A Beautiful Mind gets taken away by an American Psycho...or is it the other way around, in 3:10 to Yuma.
Wouldn't that be an interesting movie? I mean, they have Alien vs Predator (or AVP for attention deficient people like me) so why not have Australian Russell Crowe the Gladiator against British Christian Bale the Batman? And why not put them in a slow burn character driven American Western? And why not call the movie 3:10 to Yuma? Could you imagine Russell Crowe hurling an 19th century telegraph machine at Bale in a fit of rage? That would definitely leave a mark.
My wife is a big Christian Bale fan so you may see a pattern of Bale driven films show up here as we watch them. In 3:10 Bale plays Dan Evans, a hardluck Arizona rancher on the edge of foreclosure and missing a leg from the Civil War. Evans is desperate as he gets pushed around by his landlord and gets no respect from his wife and kids. By fate, Evans and his clan come across Stagecoach robber Ben Wade played by Russell Crowe. Wade is calculating and seductive as he reads people and preys on their weaknesses. After Wade is captured by authorities, the Stagecoach / Train representative offers a big pay day to anyone who helps put him on a train to Yuma prison. Seeing at a last shot at money and respect, ex-sharpshooter Evans takes the job along with a rag tag group of people to take Wade miles away to his destination.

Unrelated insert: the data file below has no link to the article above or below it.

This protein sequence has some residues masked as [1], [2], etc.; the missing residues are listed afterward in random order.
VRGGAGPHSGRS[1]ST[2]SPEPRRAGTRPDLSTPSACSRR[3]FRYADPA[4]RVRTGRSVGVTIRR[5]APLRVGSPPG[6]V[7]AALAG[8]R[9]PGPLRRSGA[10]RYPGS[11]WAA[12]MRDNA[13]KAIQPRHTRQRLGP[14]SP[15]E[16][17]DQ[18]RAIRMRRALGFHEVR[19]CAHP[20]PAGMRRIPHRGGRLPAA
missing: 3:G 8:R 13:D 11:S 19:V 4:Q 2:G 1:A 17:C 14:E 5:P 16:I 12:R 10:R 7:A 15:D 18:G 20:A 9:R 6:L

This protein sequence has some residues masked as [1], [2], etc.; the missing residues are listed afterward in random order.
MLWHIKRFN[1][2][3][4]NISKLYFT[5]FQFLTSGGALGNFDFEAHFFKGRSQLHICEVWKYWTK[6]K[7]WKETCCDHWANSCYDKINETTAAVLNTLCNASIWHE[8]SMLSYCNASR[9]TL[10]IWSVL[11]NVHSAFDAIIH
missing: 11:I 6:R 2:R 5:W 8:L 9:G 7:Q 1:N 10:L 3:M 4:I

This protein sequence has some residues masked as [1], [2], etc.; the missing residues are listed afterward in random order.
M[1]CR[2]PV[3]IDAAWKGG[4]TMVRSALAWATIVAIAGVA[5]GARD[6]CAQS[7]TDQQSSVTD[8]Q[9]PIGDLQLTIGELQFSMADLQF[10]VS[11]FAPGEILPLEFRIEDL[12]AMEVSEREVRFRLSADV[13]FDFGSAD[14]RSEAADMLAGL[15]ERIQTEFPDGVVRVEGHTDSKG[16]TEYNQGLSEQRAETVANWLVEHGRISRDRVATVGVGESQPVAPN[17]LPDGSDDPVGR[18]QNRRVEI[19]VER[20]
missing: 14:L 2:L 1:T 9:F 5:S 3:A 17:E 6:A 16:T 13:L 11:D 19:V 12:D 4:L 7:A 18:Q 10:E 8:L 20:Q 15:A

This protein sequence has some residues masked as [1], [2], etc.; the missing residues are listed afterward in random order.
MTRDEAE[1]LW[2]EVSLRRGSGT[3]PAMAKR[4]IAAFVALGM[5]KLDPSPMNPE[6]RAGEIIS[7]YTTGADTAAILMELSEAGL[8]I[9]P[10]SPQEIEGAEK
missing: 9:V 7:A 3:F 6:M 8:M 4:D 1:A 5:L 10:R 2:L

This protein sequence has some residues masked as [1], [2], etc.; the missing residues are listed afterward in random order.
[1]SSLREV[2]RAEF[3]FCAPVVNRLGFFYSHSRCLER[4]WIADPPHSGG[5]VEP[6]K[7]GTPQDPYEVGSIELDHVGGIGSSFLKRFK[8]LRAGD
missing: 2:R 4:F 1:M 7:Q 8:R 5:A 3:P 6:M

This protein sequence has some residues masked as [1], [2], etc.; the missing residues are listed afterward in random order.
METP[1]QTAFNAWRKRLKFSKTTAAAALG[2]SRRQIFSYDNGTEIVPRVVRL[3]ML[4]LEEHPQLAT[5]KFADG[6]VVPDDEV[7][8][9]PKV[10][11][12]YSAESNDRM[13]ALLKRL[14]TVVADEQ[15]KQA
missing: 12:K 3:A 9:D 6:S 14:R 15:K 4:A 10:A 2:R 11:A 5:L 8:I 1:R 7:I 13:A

Along the way people die as they encounter Indians, ruthless Train employees and Wade's own gang. Not to mention Wade himself as he would manuever his captors into a vulnerable position and execute them one by one. But throughout, Wade strikes up a relationship with Evans as he is facinated with this extremely moral yet ambiguous person. Their interactions create the heart of the story, the cynical killer who may be capable of compassion against the righteous yet mysterious rancher. Both Crowe and Bale excel in their roles and play to their strengths as Crowe oozes confident charisma as Bale hard bitten flintiness comes to fore. Is Evans corruptable? Is Wade reformable even if he is expected to be hanged? These questions play throughout the film.
In a classic High Noon Western style (the film is a remake of a 1957 Western) it all comes down to getting Wade on the 3:10 train to Yuma. All of the themes about the need for respect, the desire for money and the overall fairness of the Universe come to a head. Director James Mangold (Cop Land, Walk the Line) continues in his style of developing underdog characters taking on difficult odds. Mangold's excels at getting actors to gel together (the performance he got out of Sylvester Stallone for Cop Land is inspiring) and that definitely works well here. He renders the Old West as a dirty and untamed frontier in which lawlessness just may be the law.
3:10 to Yuma wasn't the shoot 'em up I thought it would be, instead it was something better: A character driven Western with interesting people and memorable situations. Even when characters do something dumb (and they do some dumb things in this movie) it comes across as entirely human and believable. So I say, catch the 3:10 to Yuma! Too corny? Yup, I reckon that's so.